I'm enjoying learning how to be "in the moment" in retirement--maybe thinking of things to do in the immediate future, but mostly taking life as it comes.
Thank you. I noticed that, too. We definitely have a financially focused forum here. I once counted the threads and estimated about 2/3 or 3/4 were about money, in one way or another. Money money money ... Not that financial planning isn't a big part of retirement planning but...

I was actually speaking more about planning in other areas, particularly planning 1) things to do in retirement and 2) where to live in retirement. I have analyzed those two subjects in dozens of ways. I'll give you an example. I have tried to figure out where I want to live. I have gone through several phases to develop a list of essential criteria, which tend to shift around -- factors like cost of living, opportunity for learning, social elements, conservative/liberal mix, allergens, opportunities for camping, tax burden, proximity to family, and other things. I am licensed in a particular area (don't want to "out" myself, so I'll leave that vague), and so that figures into it, too, since I'd like to land in an area where I might find part-time work if I wanted it. So I searched multiple job databases, first looking at FT work, then PT work, then PT work that I would enjoy, classifying everything by state and type of job. Then mixing in all of these other factors, trying to figure out where the right places to live might be.

And then, it occurred to me, what I would really like to do, and how I would really like to make the decision, is to get in a car and drive all over the place for a while, just sampling different parts of the country -- making an adventure out of it. Maybe live in Kentucky for a while, then if that didn't work out, move to New Mexico. And when that got old, move somewhere else. Nomadic, almost. After being stuck in one place for 15 years, that appeals to me. Trying to figure everything out didn't appeal. It felt like the freedom of retirement was disappearing, the more I narrowed down my plans.

I could give you an example of how that same process happened with "what will I be doing" in retirement, but hopefully you get my point. It was the same thing -- overplanning and overanalysis, fun and interesting at first, eventually led to a point where the planning seemed to be constricting my options, making things feel too pre-planned and pre-rehearsed.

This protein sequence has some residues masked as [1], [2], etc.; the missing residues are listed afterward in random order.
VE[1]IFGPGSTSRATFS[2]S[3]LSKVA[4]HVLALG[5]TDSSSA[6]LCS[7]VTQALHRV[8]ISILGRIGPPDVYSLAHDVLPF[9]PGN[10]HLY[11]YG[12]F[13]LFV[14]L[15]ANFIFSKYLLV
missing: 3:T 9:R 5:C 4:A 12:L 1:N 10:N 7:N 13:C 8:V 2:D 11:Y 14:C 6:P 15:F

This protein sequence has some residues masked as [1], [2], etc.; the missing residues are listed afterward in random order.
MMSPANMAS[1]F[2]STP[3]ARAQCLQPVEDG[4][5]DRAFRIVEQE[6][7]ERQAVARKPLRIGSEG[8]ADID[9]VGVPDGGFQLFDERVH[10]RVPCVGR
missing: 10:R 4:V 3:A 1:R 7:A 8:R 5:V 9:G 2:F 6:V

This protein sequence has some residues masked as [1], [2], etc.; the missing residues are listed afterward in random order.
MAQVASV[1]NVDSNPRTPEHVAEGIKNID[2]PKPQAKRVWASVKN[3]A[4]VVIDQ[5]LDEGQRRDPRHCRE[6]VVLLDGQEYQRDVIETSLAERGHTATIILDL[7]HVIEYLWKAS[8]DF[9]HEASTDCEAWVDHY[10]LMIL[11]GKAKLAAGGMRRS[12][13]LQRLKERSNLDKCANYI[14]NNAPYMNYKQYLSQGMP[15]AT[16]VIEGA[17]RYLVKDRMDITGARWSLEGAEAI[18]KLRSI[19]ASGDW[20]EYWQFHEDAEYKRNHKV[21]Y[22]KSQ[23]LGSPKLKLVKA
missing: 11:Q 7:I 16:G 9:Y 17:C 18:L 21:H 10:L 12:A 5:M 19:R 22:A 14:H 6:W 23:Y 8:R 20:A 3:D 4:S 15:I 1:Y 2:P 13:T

I definitely like the retirement model sketched out by W2R. Perhaps the over-planning phase is part of pre-retirement, and then when you reach retirement, you let that go. At least I think that will be true for me.
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Old 10-25-2013, 08:21 PM   #12
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For me, the math,financial nerd that I am...the planning was the FUN part. Now that I am in 1st 2 months of ER, I miss the planning....and it was sort of a let down to now finally be retired! Crazy of me...yes, I know...but...I need something else to PLAN and be obsessed about now.
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Old 10-25-2013, 10:21 PM   #13
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Well, we certainly have a group of born organizers and planners here, don't we. I guess I'm looking in the wrong place if I want someone to embrace with me the virtues of improvising retirement. It's like looking for an "amen" at an atheist convention.
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Old 10-26-2013, 01:18 AM   #14
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I've been successfully retired for several decades and I doubt that I have planned as fully as the bottom decile of people here, including many who are not yet retired and may not be for quite a few years.

I think the key thing is to stay awake and try hard not to make bonehead mistakes. It seems to me that most things that go seriously wrong do so because of bonehead mistakes, not because someone failed to do enough spreadsheets. Of course that might be a bonehead opinion of someone who is mostly a case of prolonged beginner's luck.

Ha
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Old 10-26-2013, 02:08 AM   #15
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I like my spreadsheets. Planning to me is fun. I tweak and update our retirement master plan almost every day.

I keep a master list of things to do to increase recurring income and decrease recurring expenses, especially items involving sustainable living. Some recent items I added to my list were installing more LED bulbs, installing a low flow shower head, and selling an old car we were no longer driving.

It is kind of wild all the expenses we used to incur that we didn't question, like buying little individual packets for taco seasoning instead of getting a bulk jar from Costco. Now we just keep chipping away at the unnecessary expenses and the savings are really adding up.
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Old 10-26-2013, 07:43 AM   #16
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Quote: